How to Lose an Audience and 10 Ways to Get Them Back

Welcome to Bad Presentation Techniques 101. Almost everyone has sat through a bad presentation with poor techniques and unprepared presenters. There are also scenarios where presenters read verbatim from the presentation, mumble through their speech, or use way too many animations in their PowerPoint. Below are various presentations one has likely experienced, along with the solution on how to rectify it.

The Equipment Isn't Working

Many have experienced the scenario where the audience is settled, and the presenter is set and ready to start their presentation. All of a sudden, the projector doesn't work. Naturally, the presenter didn't bother to check out all of the equipment before starting.

To correct this presentation technique, it is recommended that presenters check out all of the equipment and rehearse their presentation, using the provided projector long before their time to present. Bringing extra tools needed like a projector bulb is a good idea, along with having a point of contact for a technician if things get beyond the presenter's control. If possible, presenters can check the lighting in the room they will be presenting in, prior to their time in the limelight, especially so they can dim the lights as needed during their speech.

Information Underload

Presenters may have experienced memorizing only the content of their presentation. In this scenario, someone in the audience may have a question and panic can set in. Because the presenter has not prepared for questions, all they know about on the topic is what is already written on the slides.

To rectify this situation, presenters should know their material so well that they could easily do the presentation without an electronic enhancement such as PowerPoint. Presenters can use keywords and phrases that include only essential information, to keep the audience focused and interested on the presenter. Lastly, speakers should be fully prepared for questions and know the answers or have an idea of how to guide the audience member.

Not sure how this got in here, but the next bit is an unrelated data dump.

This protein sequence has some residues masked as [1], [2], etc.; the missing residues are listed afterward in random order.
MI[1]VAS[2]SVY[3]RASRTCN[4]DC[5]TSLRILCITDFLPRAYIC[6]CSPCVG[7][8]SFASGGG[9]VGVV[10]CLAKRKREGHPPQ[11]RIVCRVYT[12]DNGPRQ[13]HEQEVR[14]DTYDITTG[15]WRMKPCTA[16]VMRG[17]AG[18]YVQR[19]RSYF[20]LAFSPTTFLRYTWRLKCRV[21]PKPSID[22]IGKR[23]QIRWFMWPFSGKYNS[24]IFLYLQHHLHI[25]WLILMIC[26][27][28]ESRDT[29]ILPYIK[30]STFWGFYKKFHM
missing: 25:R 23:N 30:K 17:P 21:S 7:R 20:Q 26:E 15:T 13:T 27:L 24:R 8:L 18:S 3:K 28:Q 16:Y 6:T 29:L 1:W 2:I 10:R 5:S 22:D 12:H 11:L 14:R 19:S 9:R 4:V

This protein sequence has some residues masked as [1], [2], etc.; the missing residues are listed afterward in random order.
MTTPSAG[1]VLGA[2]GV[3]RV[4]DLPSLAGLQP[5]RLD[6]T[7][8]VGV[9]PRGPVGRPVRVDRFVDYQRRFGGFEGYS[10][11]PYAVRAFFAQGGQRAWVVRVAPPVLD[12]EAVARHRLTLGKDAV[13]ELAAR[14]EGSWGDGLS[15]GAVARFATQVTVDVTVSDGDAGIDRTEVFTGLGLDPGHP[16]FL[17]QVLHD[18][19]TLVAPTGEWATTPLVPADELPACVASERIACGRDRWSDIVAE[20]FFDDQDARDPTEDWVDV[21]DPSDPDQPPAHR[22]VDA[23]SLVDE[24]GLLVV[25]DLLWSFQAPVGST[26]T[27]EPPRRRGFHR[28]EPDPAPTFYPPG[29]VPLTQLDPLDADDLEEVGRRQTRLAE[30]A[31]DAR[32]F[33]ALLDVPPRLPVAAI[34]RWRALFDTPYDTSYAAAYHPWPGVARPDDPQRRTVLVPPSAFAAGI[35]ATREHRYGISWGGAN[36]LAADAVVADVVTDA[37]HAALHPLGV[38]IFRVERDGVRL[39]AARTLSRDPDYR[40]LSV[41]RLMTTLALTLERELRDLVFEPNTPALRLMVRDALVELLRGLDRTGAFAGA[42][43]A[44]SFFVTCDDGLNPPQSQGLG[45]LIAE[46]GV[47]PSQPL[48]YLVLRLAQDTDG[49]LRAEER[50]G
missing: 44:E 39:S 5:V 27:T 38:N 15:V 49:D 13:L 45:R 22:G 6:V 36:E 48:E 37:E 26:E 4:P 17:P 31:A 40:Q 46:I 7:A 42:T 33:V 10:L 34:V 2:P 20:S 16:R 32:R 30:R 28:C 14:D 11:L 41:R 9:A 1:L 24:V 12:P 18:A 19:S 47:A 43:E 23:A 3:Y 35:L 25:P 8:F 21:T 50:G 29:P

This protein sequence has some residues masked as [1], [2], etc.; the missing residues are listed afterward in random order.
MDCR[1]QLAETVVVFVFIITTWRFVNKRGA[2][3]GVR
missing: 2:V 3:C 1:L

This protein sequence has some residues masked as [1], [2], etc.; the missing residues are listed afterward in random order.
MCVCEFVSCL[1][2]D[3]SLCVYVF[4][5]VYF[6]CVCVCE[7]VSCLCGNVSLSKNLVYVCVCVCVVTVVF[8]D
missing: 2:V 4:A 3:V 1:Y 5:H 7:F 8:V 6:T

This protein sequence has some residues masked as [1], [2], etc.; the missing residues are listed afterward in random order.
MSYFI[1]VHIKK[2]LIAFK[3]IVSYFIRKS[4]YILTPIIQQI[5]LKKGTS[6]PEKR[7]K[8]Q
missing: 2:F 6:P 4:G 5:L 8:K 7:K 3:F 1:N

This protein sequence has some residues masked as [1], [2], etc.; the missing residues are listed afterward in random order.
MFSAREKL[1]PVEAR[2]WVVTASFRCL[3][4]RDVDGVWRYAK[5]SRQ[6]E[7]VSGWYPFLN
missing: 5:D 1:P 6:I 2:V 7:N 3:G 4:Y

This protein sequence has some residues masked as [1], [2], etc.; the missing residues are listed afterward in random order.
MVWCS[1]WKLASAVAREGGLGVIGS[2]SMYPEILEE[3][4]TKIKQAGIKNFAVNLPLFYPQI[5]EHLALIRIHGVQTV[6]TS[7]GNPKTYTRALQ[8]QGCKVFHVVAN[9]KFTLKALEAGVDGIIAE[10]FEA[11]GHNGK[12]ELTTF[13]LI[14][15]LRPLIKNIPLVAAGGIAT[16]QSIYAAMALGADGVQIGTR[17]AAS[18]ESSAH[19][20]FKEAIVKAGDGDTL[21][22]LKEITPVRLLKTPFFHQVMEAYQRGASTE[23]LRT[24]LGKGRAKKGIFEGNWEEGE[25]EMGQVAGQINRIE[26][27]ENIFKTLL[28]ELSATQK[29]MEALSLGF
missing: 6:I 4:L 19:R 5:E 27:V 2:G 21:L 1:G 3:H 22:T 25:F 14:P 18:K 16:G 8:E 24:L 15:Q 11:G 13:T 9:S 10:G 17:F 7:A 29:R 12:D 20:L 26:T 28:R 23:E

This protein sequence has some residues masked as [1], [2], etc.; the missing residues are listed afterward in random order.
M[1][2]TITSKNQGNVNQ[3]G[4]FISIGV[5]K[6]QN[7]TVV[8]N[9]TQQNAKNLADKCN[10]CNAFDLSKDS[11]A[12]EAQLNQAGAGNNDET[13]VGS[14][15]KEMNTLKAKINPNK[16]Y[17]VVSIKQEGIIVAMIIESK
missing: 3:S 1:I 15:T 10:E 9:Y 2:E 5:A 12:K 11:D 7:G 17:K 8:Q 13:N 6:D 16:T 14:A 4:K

Lack of Focus

The opposite of information underload, presenters may find themselves knowing so much about a topic that they jump all over the place. This creates a situation where the audience has no idea how to follow the thread of the presentation because there is none. 

The way to fix this situation is to use the K.I.S.S. principle, which translates to "Keep It Simple Silly." When designing a presentation, presenters can stick to three or four points at most about their topic. Then, presenters can expand on the information so that the audience is most likely to absorb it and understand the main points being driven.

Reading Directly From the Screen

Imagine a setting where an audience member raises their hand and mentions that she can't read the slides. In this case, the presenter may graciously tell her that they will be reading the slides directly to her. As the presenter proceeds to do so, they look up at the screen and each of the slides is filled in with the text of their speech. The problem here is that the presenter is not needed if the slides provide all of the information for the audience members.

Simplifying the content is the key here. Presenters can keep the most important information near the top of the slides for easy reading in the back rows. They can also focus on one topic area and use no more than four bullets per slide. It's important for presenters to speak to the audience, not to the screen.

Using Visual Aids in Replacement of Scarce Content

Presenters might figure that no one will notice that they didn't do much research on their topic if they add many visual aids, like photos, complicated graphs, and other diagrams.

This mistake is huge. Presenters need to create presentations that include well-researched content and topics that the audience is looking for. Illustrating points with true substance is a good format to follow, and visual aids such as photos, charts, and diagrams should be used in addition to content, to drive key points of the demonstration home. After all, visual aids add a nice break to the material but must be used correctly in order to enhance the overall oral presentation.